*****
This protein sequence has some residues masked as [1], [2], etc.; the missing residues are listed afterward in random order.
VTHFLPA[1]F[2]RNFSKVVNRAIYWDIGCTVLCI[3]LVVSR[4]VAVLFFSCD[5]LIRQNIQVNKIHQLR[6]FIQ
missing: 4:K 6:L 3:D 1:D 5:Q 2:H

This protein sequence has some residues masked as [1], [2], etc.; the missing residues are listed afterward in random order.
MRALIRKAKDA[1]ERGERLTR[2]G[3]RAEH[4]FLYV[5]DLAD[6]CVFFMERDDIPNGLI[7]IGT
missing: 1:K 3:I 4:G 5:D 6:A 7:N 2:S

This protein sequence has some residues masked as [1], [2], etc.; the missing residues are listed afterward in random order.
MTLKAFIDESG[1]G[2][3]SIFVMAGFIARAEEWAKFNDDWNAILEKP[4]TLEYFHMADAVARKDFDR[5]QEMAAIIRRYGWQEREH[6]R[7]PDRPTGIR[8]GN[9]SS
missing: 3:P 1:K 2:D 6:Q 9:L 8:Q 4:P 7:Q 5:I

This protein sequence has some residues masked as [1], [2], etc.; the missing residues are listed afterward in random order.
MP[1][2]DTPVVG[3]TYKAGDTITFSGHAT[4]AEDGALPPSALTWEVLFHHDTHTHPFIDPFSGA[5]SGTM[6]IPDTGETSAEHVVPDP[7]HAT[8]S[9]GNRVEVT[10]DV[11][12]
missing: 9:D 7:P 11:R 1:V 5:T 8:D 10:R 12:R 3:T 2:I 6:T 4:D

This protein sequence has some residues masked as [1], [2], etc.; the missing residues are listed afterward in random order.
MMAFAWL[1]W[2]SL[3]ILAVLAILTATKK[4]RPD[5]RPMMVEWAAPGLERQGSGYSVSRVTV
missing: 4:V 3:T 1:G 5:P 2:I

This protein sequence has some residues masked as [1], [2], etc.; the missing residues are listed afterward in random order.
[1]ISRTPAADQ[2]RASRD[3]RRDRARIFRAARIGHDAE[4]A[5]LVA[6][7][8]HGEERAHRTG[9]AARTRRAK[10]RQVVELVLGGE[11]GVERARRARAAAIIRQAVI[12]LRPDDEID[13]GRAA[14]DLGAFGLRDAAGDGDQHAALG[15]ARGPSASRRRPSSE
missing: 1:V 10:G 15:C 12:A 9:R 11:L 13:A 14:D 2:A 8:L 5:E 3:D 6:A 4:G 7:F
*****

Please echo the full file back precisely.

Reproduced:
This protein sequence has some residues masked as [1], [2], etc.; the missing residues are listed afterward in random order.
VTHFLPA[1]F[2]RNFSKVVNRAIYWDIGCTVLCI[3]LVVSR[4]VAVLFFSCD[5]LIRQNIQVNKIHQLR[6]FIQ
missing: 4:K 6:L 3:D 1:D 5:Q 2:H

This protein sequence has some residues masked as [1], [2], etc.; the missing residues are listed afterward in random order.
MRALIRKAKDA[1]ERGERLTR[2]G[3]RAEH[4]FLYV[5]DLAD[6]CVFFMERDDIPNGLI[7]IGT
missing: 1:K 3:I 4:G 5:D 6:A 7:N 2:S

This protein sequence has some residues masked as [1], [2], etc.; the missing residues are listed afterward in random order.
MTLKAFIDESG[1]G[2][3]SIFVMAGFIARAEEWAKFNDDWNAILEKP[4]TLEYFHMADAVARKDFDR[5]QEMAAIIRRYGWQEREH[6]R[7]PDRPTGIR[8]GN[9]SS
missing: 3:P 1:K 2:D 6:Q 9:L 8:Q 4:P 7:Q 5:I

This protein sequence has some residues masked as [1], [2], etc.; the missing residues are listed afterward in random order.
MP[1][2]DTPVVG[3]TYKAGDTITFSGHAT[4]AEDGALPPSALTWEVLFHHDTHTHPFIDPFSGA[5]SGTM[6]IPDTGETSAEHVVPDP[7]HAT[8]S[9]GNRVEVT[10]DV[11][12]
missing: 9:D 7:P 11:R 1:V 5:T 8:D 10:R 12:R 3:T 2:I 6:T 4:D

This protein sequence has some residues masked as [1], [2], etc.; the missing residues are listed afterward in random order.
MMAFAWL[1]W[2]SL[3]ILAVLAILTATKK[4]RPD[5]RPMMVEWAAPGLERQGSGYSVSRVTV
missing: 4:V 3:T 1:G 5:P 2:I

This protein sequence has some residues masked as [1], [2], etc.; the missing residues are listed afterward in random order.
[1]ISRTPAADQ[2]RASRD[3]RRDRARIFRAARIGHDAE[4]A[5]LVA[6][7][8]HGEERAHRTG[9]AARTRRAK[10]RQVVELVLGGE[11]GVERARRARAAAIIRQAVI[12]LRPDDEID[13]GRAA[14]DLGAFGLRDAAGDGDQHAALG[15]ARGPSASRRRPSSE
missing: 1:V 10:G 15:C 12:A 9:R 11:L 13:A 14:D 2:A 8:L 5:E 3:D 6:A 4:G 7:F